NRL: Penrith Panthers edge South Sydney Rabbitohs to win thrilling grand final

Penrith are NRL champions for the first time since 2003 after an iconic grand final that was absolute heartbreak for the South Sydney Rabbitohs and halfback Adam Reynolds.

Reynolds had a late conversion attempt from the sideline to tie the game up with time running out, but his kick sailed wide — triggering the Panthers’ celebrations a few minutes later.

It was euphoria for the Panthers at fulltime as they erased their own heartbreak from 12 months ago when they lost the decider to Melbourne.

It was an absolute thriller.

A Nathan Cleary penalty goal was the only thing that separated the two teams as they headed into the dressing rooms with the score 8-6 after an explosive first half.

The Rabbitohs then tied it up at 8-8 with a controversial penalty goal that left the scores locked with 15 minutes to play.

It was only late that the critical moment of the contest arrived when Stephen Crichton scored from an intercept pass that appeared to break South Sydney’s backs as they watched the Panthers take a 14-8 lead with 10 minutes to play.

But there was drama late when South Sydney came back from the dead to score to set up a grandstand finish in the dying moments.

Alex Johnston scored in the corner but Reynolds couldn’t nail the conversion from out wide, leaving the Bunnies two points adrift.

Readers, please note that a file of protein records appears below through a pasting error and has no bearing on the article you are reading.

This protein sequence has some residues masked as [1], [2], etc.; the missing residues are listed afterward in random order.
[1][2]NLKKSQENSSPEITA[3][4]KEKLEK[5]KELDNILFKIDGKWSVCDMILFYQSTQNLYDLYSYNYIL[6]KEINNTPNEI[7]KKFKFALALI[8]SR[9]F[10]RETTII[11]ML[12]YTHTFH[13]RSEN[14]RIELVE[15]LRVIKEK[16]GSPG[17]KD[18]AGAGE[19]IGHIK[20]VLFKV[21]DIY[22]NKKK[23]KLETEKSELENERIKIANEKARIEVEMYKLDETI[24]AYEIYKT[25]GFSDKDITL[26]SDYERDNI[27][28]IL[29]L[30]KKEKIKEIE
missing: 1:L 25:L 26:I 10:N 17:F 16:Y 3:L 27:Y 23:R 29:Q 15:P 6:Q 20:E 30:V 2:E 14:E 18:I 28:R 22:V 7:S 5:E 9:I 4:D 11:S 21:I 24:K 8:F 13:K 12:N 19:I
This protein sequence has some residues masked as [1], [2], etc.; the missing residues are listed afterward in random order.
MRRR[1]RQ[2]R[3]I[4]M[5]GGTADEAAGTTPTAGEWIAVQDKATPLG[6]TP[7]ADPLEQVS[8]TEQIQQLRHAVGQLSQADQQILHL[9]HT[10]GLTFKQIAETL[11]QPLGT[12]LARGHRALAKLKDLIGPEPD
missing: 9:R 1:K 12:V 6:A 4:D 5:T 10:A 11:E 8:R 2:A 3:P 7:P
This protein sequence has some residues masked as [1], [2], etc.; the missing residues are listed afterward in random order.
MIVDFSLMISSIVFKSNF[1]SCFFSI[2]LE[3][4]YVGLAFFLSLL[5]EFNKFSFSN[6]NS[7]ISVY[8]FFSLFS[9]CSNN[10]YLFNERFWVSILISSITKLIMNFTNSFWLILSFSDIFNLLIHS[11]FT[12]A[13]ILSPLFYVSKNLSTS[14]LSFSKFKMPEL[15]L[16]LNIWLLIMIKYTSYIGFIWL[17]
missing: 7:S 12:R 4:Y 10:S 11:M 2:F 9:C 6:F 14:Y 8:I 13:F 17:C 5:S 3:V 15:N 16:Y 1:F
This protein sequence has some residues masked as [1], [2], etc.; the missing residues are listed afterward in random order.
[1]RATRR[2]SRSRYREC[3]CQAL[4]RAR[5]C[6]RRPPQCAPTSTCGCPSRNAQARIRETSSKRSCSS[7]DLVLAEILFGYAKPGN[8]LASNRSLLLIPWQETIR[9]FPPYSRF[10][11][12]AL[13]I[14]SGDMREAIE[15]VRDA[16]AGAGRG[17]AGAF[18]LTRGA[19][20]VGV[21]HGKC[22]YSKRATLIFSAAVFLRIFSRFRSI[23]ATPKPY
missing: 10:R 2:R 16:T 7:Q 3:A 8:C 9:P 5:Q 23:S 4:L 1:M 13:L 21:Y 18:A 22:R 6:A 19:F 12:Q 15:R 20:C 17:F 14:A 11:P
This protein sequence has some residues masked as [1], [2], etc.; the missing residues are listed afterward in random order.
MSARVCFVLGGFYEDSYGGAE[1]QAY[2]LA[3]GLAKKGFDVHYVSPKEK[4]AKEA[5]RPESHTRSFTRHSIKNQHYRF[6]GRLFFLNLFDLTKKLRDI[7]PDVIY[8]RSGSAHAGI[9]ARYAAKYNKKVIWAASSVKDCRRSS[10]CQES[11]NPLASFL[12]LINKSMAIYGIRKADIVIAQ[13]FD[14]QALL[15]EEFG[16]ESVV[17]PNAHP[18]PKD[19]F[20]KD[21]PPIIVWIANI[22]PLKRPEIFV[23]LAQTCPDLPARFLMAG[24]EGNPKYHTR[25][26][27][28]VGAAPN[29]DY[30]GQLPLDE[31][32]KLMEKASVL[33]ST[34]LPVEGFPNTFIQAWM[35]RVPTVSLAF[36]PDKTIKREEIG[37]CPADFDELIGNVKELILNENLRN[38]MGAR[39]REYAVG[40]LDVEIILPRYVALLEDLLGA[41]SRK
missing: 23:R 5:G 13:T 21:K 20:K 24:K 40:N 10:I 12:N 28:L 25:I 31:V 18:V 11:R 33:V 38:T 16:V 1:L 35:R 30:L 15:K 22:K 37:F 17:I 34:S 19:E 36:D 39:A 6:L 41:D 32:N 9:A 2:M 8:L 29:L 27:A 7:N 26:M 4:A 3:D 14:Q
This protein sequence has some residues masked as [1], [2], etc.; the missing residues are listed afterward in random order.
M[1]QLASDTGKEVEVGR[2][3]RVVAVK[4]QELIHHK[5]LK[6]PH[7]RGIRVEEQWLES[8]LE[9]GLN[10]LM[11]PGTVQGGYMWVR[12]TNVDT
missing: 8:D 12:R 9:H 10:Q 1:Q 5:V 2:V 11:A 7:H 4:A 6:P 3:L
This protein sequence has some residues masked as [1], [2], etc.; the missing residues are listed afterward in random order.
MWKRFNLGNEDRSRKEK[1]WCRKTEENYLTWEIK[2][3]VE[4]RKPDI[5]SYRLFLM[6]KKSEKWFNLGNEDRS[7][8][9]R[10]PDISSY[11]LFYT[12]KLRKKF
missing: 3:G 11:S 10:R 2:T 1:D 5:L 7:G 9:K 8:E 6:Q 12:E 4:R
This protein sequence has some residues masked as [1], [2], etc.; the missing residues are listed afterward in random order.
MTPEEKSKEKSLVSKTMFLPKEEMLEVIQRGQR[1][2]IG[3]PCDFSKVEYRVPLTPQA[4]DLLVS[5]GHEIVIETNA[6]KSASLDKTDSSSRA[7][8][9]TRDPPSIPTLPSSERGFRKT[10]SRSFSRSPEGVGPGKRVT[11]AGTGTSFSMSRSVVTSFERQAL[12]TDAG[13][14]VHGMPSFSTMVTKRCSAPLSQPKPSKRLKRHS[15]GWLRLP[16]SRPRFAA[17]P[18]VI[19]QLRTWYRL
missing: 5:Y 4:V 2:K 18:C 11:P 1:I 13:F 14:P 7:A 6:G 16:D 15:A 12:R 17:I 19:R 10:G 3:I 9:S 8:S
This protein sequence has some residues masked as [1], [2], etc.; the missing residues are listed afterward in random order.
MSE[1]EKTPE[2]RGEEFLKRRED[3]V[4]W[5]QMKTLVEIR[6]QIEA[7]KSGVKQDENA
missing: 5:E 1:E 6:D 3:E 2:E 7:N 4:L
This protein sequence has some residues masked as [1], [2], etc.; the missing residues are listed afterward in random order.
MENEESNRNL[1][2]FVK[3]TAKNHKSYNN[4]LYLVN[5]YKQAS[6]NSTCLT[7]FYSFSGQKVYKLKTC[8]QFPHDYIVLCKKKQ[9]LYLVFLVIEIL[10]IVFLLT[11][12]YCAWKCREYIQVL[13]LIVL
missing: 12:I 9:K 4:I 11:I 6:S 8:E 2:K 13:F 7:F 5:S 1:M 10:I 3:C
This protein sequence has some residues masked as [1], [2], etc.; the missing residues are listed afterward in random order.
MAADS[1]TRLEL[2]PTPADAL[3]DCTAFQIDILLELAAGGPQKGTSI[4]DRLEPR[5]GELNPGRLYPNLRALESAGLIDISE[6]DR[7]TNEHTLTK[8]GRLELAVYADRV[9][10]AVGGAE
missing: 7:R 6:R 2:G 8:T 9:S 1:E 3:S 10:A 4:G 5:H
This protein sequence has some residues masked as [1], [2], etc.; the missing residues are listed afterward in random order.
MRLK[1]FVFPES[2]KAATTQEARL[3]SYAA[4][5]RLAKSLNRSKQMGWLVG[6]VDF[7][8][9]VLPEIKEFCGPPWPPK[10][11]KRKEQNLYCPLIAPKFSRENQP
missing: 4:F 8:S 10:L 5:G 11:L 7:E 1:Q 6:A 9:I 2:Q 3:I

The Souths halfback has played for the Rabbitohs for his entire career but Sunday night marked his final game for the club, as he heads to Brisbane next season.

Penrith held on to win the epic contest.

Reynolds was devastated when interviewed after the game.

He said during his concession speech: “To Wayne [Bennett] and the coaching staff and the players, keep your head held high lads.

“Sorry we couldn’t get the job done tonight. Gave it our all. I love every one of you. Lastly, to all our fans and our members, I love you guys from the bottom of my heart. It has been one hell of a journey. Sorry we couldn’t get the result done tonight. No doubt the boys will be back fighting next year.”

It was the opposite for Penrith’s No 7 with Cleary awarded the Clive Churchill Medal as the best player in the grand final. He couldn’t wipe the smile off his face when interviewed after the game.

“It honestly feels like a dream,” he said.

“We have been working so long to get to this moment. Everyone back in Penrith it is for you guys and I can’t wait to party when we get back. We did it.”

Cleary and his dad Ivan have become the first father-son combination since John Lang and Martin Lang won a premiership with Penrith in 2003.

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